After 15 years working for some of Australia’s most recognised and most loved companies, Linda Jukic founded brand and design practice Accompany in Sydney to bridge the gap between big agency experience and a more personal, nimble and hands-on small studio approach. We caught up with her to learn more about Accompany’s work and process, as well as what she’s learnt over the years.
The Brand Identity: Hi Linda, how’s 2021 been going so far?
Linda Jukic: So far, so good. Can’t believe we’re nearly at the halfway mark of 2021 already! We’ve been heads down since we kicked off 2021 working with a range of clients on an array of exciting projects. It feels like the challenge of 2020 ignited a bit of a review with people, and in turn, inspired the businesses we’re working with to redefine and reimagine their what and why and in turn the role of their brand identities in realising their ambitions. We certainly weren’t expecting the purpose and energy we’re seeing following the year that was, but we’re loving this newfound clarity. We’re feeling the start of an era of the invigorated – in Australia at least.
TBI: How did you find the period of working from home? Has it left any long-lasting changes?
LJ: We are quite a tactile team so we had to adapt quickly to establishing new virtual routines. Most projects were deep in progress when we started WFH, so that made the transition a little easier. It also definitely provided more time to be truly heads down on projects without interruptions, so a chance to really get into that beautiful state of flow!
In terms of long-lasting changes for the business, it’s really been about greater flexibility for the team. We love being in the studio working and creating together, however, the team can also work remotely – based on what’s going on with workflow, their own creative headspace needs and balancing personal stuff (like working around for the wait for a tradesperson to take care of a fly screen!).
“We’re feeling the start of an era of the invigorated – in Australia at least.”
TBI: Since starting out in 2017, what’s changed the most about your practice?
LJ: There’s two things that really stand out for me in this space. Firstly, the level of digital design we do. At the beginning, we created brand identities where we collaborated with a digital partner in the design and build. Today, we do most of the UI design ourselves, and work with a partner in the development space. It’s been quite satisfying to get hands-on in digital design – it’s come full circle to inform our overarching practice.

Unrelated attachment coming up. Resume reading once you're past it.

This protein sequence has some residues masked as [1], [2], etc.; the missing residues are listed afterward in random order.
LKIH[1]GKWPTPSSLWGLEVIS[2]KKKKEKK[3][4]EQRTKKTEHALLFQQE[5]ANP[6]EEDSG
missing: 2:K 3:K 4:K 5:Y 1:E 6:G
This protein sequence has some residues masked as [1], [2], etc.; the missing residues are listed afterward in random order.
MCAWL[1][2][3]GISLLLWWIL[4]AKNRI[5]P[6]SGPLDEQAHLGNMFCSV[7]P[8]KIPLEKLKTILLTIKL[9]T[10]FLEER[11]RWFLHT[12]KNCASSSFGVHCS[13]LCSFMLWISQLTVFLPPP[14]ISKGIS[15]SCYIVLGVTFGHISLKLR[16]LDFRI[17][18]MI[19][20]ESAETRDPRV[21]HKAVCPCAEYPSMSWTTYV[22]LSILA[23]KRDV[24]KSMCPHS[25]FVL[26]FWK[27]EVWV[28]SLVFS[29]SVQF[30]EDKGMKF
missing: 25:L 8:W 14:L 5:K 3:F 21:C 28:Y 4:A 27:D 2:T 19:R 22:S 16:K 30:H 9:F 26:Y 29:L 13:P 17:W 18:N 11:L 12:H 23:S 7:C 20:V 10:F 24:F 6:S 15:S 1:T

Secondly, is the adaptability of our process and the design outputs we create. When we’d started many of us had come from studios focused on absolute and unconditional brand identities. Working with many start-ups, we quickly realised that the brand development process was not as fixed as we’d been led to believe. Prototyping to MVP to POC to GTM to scaling to BAU and everything in between, we now shape the creative approach fit for purpose and client needs and priorities, rather than a one size fits all.
“It’s been quite satisfying to get hands-on in digital design.”
TBI: And what’s stayed the same?
LJ: From day dot we have taken great responsibility and deep interest in our clients’ businesses. We wholeheartedly commit to our projects, and expect the same of our clients. We’re called Accompany for a reason, we believe in working with clients equally and openly.
Brand is always at the heart of everything we do. We always look through the lens of how our work can bring to life what our client’s business stands for, how it distinguishes them in market and what would put them in the best position to be recognised and remembered, stand apart and succeed.